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Dietary Patterns that Decrease Cardiovascular Disease and Increase Longevity | OMICS International | Abstract
ISSN: 2155-9880

Journal of Clinical & Experimental Cardiology
Open Access

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Review Article

Dietary Patterns that Decrease Cardiovascular Disease and Increase Longevity

Jennifer A. Fleming, Simone Holligan, Penny M. Kris-Etherton*
The Department of Nutritional Sciences, The Pennsylvania State University, University Park, PA 16802, USA
Corresponding Author : Penny M. Kris-Etherton, Ph.D., R.D
Department of Nutritional Sciences, Penn State University
110 Chandlee Laboratory, Univeristy Park, PA 16802, USA
Tel: 814-863-2923
Fax: 814-863-6026
E-mail: [email protected]
Received March 18, 2013; Accepted July 15, 2013; Published July 17, 2013
Citation: Fleming JA, Holligan S, Kris-Etherton PM (2013) Dietary Patterns that Decrease Cardiovascular Disease and Increase Longevity. J Clin Exp Cardiolog S6:006. doi: 10.4172/2155-9880.S6-006
Copyright: © 2013 Fleming JA, et al. This is an open-access article distributed under the terms of the Creative Commons Attribution License, which permits unrestricted use, distribution, and reproduction in any medium, provided the original author and source are credited.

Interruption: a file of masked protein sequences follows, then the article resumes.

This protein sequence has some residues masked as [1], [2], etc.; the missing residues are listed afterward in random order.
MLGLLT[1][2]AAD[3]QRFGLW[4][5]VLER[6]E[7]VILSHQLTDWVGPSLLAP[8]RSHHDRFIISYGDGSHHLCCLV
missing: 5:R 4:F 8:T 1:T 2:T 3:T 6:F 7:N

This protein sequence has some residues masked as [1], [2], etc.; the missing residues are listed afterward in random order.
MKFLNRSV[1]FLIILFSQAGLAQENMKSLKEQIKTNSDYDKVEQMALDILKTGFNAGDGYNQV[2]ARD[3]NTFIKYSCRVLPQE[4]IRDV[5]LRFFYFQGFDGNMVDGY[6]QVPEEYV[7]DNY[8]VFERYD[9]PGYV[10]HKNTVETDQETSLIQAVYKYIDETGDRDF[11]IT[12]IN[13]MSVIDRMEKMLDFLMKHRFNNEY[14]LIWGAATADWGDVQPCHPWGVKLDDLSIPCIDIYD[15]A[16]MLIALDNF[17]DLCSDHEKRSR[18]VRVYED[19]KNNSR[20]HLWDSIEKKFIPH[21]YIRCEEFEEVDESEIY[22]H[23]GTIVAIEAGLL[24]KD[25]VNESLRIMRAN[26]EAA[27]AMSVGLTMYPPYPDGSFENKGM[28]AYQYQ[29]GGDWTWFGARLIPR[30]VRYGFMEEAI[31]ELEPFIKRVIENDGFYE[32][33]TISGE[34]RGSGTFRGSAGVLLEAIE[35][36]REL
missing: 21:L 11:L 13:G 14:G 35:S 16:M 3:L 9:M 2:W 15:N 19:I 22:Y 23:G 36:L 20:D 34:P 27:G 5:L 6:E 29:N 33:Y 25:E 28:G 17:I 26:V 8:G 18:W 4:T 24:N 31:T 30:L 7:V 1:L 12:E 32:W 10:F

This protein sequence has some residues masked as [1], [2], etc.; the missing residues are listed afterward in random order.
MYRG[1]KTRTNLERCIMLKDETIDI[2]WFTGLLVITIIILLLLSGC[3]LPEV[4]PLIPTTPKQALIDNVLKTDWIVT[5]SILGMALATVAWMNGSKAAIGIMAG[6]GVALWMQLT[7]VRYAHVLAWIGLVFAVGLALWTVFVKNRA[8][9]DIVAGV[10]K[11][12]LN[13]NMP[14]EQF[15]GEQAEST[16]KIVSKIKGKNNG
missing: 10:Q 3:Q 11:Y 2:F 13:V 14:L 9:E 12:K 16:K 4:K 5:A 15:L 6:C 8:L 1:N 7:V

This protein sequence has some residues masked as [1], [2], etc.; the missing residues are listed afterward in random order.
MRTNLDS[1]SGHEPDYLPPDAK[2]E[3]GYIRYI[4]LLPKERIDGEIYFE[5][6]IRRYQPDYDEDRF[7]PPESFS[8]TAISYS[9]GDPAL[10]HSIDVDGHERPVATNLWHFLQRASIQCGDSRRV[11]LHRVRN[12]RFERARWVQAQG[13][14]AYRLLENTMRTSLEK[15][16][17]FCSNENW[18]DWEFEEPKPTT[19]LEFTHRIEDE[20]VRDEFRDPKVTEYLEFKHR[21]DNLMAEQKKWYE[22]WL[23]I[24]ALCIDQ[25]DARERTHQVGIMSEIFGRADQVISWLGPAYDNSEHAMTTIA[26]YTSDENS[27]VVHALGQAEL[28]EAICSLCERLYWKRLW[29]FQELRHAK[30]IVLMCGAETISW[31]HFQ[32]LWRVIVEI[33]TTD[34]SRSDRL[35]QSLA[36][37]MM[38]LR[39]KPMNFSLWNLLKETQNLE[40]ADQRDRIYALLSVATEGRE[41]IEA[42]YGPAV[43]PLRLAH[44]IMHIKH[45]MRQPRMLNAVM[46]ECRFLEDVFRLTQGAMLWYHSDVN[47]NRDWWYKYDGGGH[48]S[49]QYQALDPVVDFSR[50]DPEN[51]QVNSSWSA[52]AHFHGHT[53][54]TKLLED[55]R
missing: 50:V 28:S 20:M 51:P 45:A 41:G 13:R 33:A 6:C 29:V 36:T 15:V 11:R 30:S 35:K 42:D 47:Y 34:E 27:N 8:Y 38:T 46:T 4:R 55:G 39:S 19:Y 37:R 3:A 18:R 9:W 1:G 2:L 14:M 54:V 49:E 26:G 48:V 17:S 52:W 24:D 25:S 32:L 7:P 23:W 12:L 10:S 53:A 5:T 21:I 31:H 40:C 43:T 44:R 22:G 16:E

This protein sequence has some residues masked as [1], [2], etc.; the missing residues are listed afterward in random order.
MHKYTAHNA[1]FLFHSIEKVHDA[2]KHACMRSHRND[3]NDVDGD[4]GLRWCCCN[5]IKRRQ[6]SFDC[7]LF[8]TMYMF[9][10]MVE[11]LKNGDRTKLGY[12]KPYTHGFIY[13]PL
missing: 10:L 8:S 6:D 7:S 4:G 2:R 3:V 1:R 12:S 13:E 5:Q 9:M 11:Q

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Coronary heart disease progression and its toll on health and longevity are inextricably linked to diet and lifestyle practices. Aging results in a progressive worsening of vascular function, and accompanying CHD risk factors, that are caused by unhealthy diet and lifestyle practices. Implementing healthy dietary patterns alone or in conjunction with pharmacotherapy favorably affects cardiovascular health, quality of life and longevity. Among the most consistent findings from nutrition epidemiology research is that certain dietary patterns are associated with lower chronic disease risk over long periods of time. These patterns are typically plant-based and are abundant in fruits, vegetables, grains, legumes, nuts and seeds. The dietary patterns that increase risk are low in a variety of plant foods and higher in fatty meats, solid fats and added sugars. Research shows that the Mediterranean diet, Dietary Approaches to Stop Hypertension (DASH) diet, and certain vegetarian diets (e.g., Portfolio Diet and Ornish diet), reduce multiple risk factors associated with CVD. All of these dietary patterns are low in saturated fat, trans fat and dietary cholesterol and achieve nutrient adequacy. A healthy dietary pattern also promotes a healthy body weight. The purpose of this paper is to inform clinicians about the evidence base in support of cardioprotective dietary patterns for CVD prevention and treatment. Furthermore, adoption of healthy dietary pattern in individuals with hypertension and elevated cholesterol levels may prevent the need for drug therapy or the need to increase drug doses to meet blood pressure and lipid/lipoprotein targets.